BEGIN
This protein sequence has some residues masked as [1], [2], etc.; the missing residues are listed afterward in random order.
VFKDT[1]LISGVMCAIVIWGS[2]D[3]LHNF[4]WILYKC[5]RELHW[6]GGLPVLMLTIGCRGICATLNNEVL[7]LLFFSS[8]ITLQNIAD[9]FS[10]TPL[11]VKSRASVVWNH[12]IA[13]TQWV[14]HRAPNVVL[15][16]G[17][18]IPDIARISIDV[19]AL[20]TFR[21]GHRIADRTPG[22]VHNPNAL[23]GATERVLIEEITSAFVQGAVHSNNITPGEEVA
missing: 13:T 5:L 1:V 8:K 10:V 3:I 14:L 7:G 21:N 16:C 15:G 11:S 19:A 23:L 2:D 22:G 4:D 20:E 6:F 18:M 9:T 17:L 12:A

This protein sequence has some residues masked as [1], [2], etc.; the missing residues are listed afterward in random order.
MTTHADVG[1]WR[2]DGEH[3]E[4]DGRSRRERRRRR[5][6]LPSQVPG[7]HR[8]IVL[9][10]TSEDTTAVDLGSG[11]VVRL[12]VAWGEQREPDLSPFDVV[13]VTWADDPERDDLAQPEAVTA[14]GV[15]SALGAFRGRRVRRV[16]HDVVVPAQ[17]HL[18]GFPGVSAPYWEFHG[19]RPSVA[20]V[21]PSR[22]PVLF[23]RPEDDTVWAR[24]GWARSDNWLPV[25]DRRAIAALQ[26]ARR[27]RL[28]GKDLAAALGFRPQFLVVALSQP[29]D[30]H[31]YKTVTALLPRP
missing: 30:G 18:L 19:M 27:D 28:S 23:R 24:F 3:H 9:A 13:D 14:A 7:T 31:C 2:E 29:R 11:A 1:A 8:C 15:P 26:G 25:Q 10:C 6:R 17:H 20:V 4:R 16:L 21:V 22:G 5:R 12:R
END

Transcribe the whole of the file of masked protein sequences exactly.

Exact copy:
This protein sequence has some residues masked as [1], [2], etc.; the missing residues are listed afterward in random order.
VFKDT[1]LISGVMCAIVIWGS[2]D[3]LHNF[4]WILYKC[5]RELHW[6]GGLPVLMLTIGCRGICATLNNEVL[7]LLFFSS[8]ITLQNIAD[9]FS[10]TPL[11]VKSRASVVWNH[12]IA[13]TQWV[14]HRAPNVVL[15][16]G[17][18]IPDIARISIDV[19]AL[20]TFR[21]GHRIADRTPG[22]VHNPNAL[23]GATERVLIEEITSAFVQGAVHSNNITPGEEVA
missing: 13:T 5:L 1:V 8:K 10:V 3:I 14:L 7:G 21:N 16:C 15:G 11:S 19:A 23:L 2:D 22:G 4:D 20:E 6:F 18:M 9:T 17:L 12:A

This protein sequence has some residues masked as [1], [2], etc.; the missing residues are listed afterward in random order.
MTTHADVG[1]WR[2]DGEH[3]E[4]DGRSRRERRRRR[5][6]LPSQVPG[7]HR[8]IVL[9][10]TSEDTTAVDLGSG[11]VVRL[12]VAWGEQREPDLSPFDVV[13]VTWADDPERDDLAQPEAVTA[14]GV[15]SALGAFRGRRVRRV[16]HDVVVPAQ[17]HL[18]GFPGVSAPYWEFHG[19]RPSVA[20]V[21]PSR[22]PVLF[23]RPEDDTVWAR[24]GWARSDNWLPV[25]DRRAIAALQ[26]ARR[27]RL[28]GKDLAAALGFRPQFLVVALSQP[29]D[30]H[31]YKTVTALLPRP
missing: 30:G 18:L 19:M 27:D 28:S 23:R 24:F 3:H 9:A 13:D 14:A 7:T 31:C 2:E 29:R 11:A 1:A 8:C 15:P 26:G 25:Q 10:C 6:R 17:H 20:V 4:R 16:L 21:V 22:G 5:R 12:R